The height of the upper lip (sn-sto) varied from 16,0mm to 27,3mm in the total sample. The minimum and maximum values are showed in Table 1.
The averages obtained for each studied variables are in table 2.
Concerning the comparative data of the average facial anthropometric measures of upper lip (sn-sto) in different types of face and occlusion, there was no significant statistical difference between the averages for the variables: type of face, gender and Class I and Class II types of occlusion. However, for the variable resting posture of lips with or without sealing there was a significant statistical difference in the upper lip height (sn-sto and sn-stms), as showed in Table 2.
The philtrum length (sn-ls) varied from 6,4mm to 18,9mm. The minimum and maximum values found are described in Table 3.
The averages obtained for each studied variable are described in table 4.
Regarding the comparative data of the averages for the facial anthropometric measures of philtrum (sn-ls) in the different types of face and occlusion, no statistical difference was found between the averages for the variables type of face and of occlusion. For the variable gender, there was a significant statistical difference, as well as for the comparison of the philtrum length (sn-ls) between the averages of resting posture of lips with and without lips sealing, as described in Table 4.
Analyzing the greater incidence of several values independently of the variables, it was observed greater cumulative percentage for the height of the upper lip (so-sto) between 20,52 and 22,77mm (Table 5). For the philtrum length (sn-ls), the greater cumulative percentage was between 11,39 and 13,98mm (Table 6).
The data analysis shows that there was a moderate positive correlation (r = +0,7599) among the measures of the 123 analyzed tracings. Therefore, the greater the philtrum measure (sn-ls), it is observed an increase in the upper lip measure (sn-sto), according to a linear equation (y = 0,8839 x +10,205). A more significant statistics is the determination coefficient (square r), that provides us with the variation percentage from one variable to another. The result for r = 0,7599, was square r = 0,58, meaning that 58% of the variation of points are close to the two group averages and that 42% are not correlated.
From the results obtained, it was possible to describe the averages of facial measures using the indirect anthropometry through video x-rays, and to establish the correlation between the studied categories. Although the facial anthropometric measures studied in this research are minimal, compared to what is proposed by the anthropometry (Farkas, 1994), they can provide data on the morphology and height of the upper lip (sn-sto) and length of the philtrum (sn-ls) in different types of face, gender, occlusion and resting position of lips. The anthropometric measures of upper lip (sn-sto), philtrum (sn-ls) and craniofacial points found in this study agree with publications of the odontologic and speech-language areas (Legan, 1980; Farkas, 1994; Bianchini, 2002; Cattoni et al., 2003; Cattoni, 2004).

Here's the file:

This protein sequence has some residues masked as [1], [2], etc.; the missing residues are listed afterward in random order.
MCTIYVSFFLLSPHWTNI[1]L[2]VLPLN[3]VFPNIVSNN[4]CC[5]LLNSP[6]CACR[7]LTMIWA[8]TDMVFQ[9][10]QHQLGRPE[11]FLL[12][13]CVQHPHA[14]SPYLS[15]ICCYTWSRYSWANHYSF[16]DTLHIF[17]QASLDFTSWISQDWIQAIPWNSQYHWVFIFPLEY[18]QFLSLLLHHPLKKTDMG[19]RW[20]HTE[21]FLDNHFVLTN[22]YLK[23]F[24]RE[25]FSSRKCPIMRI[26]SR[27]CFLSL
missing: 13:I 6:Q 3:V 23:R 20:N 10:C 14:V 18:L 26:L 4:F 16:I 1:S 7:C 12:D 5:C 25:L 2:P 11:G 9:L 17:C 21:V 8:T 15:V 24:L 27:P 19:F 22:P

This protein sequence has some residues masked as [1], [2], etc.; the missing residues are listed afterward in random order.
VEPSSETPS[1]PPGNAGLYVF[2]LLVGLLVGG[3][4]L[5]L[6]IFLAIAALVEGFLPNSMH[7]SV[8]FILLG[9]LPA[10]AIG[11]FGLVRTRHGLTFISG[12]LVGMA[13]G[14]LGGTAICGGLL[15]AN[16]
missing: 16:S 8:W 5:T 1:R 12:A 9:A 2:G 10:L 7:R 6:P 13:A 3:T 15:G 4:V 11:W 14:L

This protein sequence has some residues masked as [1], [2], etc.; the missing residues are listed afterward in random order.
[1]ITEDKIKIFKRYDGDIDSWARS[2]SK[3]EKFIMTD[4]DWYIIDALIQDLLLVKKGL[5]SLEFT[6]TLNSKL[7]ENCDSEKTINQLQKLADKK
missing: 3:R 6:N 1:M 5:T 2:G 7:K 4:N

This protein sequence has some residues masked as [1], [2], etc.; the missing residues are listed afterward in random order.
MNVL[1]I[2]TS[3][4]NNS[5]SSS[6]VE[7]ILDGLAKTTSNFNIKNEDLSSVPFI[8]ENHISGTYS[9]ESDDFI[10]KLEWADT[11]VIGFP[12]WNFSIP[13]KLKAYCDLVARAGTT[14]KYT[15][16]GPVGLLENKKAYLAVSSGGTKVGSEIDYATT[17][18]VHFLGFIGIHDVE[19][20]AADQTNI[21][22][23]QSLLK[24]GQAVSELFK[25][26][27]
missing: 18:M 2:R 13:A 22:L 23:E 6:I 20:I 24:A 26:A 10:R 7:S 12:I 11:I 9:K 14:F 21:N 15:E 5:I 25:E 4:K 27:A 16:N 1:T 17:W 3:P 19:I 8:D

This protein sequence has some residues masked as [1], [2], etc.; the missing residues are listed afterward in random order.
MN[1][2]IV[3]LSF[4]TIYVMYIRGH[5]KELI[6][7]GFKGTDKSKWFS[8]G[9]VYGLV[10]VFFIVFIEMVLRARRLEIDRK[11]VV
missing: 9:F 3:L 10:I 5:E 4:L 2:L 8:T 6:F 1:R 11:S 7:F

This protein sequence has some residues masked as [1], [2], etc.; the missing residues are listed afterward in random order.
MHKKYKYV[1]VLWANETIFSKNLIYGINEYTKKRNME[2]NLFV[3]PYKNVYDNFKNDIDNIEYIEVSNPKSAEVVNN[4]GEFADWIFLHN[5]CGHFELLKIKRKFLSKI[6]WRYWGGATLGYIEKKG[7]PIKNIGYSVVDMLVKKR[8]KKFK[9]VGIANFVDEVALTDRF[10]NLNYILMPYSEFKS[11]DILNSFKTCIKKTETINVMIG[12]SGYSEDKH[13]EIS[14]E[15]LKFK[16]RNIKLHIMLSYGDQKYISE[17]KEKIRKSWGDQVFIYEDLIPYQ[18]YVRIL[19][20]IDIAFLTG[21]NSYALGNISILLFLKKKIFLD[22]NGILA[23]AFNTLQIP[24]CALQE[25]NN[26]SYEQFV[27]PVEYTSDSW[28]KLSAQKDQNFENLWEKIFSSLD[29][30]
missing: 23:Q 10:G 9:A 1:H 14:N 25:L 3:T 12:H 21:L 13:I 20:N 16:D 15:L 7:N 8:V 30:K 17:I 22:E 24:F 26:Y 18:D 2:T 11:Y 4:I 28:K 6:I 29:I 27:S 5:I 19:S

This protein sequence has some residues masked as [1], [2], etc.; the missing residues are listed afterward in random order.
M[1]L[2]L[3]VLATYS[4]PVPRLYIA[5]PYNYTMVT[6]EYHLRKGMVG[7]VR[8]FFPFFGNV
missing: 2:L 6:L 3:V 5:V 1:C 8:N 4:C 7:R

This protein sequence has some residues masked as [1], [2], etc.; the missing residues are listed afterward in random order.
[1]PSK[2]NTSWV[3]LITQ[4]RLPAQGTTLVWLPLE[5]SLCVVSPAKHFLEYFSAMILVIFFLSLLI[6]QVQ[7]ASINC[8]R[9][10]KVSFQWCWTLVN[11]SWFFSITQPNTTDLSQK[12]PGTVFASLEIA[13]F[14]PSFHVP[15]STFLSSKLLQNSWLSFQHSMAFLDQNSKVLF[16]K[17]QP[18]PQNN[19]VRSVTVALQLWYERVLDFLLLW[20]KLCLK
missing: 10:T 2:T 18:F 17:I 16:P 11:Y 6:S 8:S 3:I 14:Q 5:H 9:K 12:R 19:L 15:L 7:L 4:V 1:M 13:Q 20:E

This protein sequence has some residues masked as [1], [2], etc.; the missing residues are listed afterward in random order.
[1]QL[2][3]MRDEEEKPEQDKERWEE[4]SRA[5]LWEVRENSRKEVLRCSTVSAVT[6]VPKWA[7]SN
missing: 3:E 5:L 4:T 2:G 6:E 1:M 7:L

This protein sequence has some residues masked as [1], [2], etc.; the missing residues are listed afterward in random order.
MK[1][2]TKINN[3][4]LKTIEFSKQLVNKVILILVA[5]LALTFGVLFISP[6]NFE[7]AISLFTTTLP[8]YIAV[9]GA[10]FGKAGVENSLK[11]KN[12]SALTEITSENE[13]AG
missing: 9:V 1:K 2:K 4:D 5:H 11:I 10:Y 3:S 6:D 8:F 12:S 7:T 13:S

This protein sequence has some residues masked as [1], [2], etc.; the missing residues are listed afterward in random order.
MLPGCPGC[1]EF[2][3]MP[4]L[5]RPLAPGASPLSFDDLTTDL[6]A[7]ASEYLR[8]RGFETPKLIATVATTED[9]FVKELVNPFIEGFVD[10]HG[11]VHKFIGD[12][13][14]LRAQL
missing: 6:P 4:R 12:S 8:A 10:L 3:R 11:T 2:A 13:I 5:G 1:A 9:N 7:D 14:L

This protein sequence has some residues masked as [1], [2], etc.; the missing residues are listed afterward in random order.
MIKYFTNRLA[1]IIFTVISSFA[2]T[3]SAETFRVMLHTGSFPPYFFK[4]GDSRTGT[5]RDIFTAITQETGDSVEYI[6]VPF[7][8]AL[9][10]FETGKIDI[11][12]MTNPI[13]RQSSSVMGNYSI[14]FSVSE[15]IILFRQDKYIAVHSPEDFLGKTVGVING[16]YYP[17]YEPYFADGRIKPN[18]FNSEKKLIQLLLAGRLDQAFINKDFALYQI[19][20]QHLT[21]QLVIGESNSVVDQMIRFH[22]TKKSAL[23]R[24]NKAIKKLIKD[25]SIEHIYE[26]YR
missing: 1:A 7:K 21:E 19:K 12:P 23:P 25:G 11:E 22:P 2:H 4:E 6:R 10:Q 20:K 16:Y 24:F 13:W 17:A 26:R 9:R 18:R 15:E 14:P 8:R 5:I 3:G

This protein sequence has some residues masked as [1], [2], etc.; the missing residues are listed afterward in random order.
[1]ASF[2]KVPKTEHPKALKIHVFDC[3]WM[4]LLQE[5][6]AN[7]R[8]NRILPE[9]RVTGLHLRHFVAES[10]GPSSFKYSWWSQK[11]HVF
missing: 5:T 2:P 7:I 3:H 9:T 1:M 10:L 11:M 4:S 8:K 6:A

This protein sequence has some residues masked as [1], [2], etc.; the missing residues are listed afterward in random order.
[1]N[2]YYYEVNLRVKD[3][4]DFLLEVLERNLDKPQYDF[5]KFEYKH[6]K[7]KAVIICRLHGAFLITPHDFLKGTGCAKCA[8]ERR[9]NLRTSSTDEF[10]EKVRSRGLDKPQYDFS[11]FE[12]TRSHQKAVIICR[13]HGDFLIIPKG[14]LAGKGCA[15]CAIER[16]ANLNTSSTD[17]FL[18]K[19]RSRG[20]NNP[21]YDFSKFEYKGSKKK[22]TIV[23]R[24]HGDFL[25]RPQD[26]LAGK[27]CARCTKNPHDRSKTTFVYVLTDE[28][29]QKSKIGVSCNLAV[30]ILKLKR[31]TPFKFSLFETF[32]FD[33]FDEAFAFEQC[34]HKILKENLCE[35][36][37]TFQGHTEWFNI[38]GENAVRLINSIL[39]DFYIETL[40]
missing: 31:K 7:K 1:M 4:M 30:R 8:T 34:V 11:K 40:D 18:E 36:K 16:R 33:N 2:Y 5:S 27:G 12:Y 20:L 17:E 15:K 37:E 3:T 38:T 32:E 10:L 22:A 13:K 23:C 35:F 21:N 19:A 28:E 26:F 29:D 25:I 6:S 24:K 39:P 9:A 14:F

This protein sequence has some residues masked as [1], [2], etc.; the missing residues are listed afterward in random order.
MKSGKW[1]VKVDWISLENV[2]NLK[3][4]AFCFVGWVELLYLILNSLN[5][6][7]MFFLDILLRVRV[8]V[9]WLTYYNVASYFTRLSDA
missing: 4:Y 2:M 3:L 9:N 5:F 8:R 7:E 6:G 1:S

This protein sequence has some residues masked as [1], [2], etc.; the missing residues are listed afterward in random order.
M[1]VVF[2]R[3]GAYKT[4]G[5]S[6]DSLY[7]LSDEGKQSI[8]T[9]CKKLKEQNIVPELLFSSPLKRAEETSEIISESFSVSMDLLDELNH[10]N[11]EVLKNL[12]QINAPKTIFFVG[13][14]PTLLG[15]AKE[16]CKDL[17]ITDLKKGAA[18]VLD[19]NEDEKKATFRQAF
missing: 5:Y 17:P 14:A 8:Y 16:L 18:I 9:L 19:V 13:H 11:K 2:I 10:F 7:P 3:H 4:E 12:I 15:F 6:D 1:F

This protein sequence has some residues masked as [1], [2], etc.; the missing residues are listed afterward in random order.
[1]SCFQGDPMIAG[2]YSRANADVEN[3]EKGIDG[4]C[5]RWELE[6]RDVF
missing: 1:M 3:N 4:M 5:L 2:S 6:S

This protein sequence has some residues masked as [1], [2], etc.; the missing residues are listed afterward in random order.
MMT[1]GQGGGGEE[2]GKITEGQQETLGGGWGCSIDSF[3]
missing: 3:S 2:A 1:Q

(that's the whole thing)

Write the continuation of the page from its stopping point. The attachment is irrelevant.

In the literature concerning normality patterns of facial measures, there is a predominance of measurements in adults, however in the international literature (Farkas, 1994) and in some recent national researches (Cattoni et al., 2003; Cattoni, 2004), there are normality references of the upper lip (sn-sto) and philtrum (sn-ls) measures in the age range studied in this research.
As observed in this sample, the averages of the values obtained for the height of upper lip (sn-sto) in all categories studied were higher, although close to those verified in other studies with the same age group (Farkas et al., 1994; Cattoni et al., 2003; Cattoni, 2004). It was observed that the averages were closer to the adult's measures (Suguino et al., 1996; Cattoni, 2003). Probably because this was an objective study through video x-rays, the measurements precision could show differences regarding facial anthropometric studies, once the soft tissue even when delimited makes difficult the precision of the measures. Studies demonstrate that the measures obtained with video x-rays are usually lower or the same as the data obtained directly from the subject's face, which was not proved in this research (Budai et al., 2003).
There was no significant statistical difference for the height of the upper lip (sn-sto) considering the variables type of face, gender and occlusion, which means that these variables seem not to interfere in the height of the upper lip (sn-sto) in the population of this research's sample. Thus, the variable gender does not appear to interfere in the height of the upper lip measures (sn-sto), although higher values were found for the male gender in previous studies (Suguino et al., 1996; Cattoni 2004).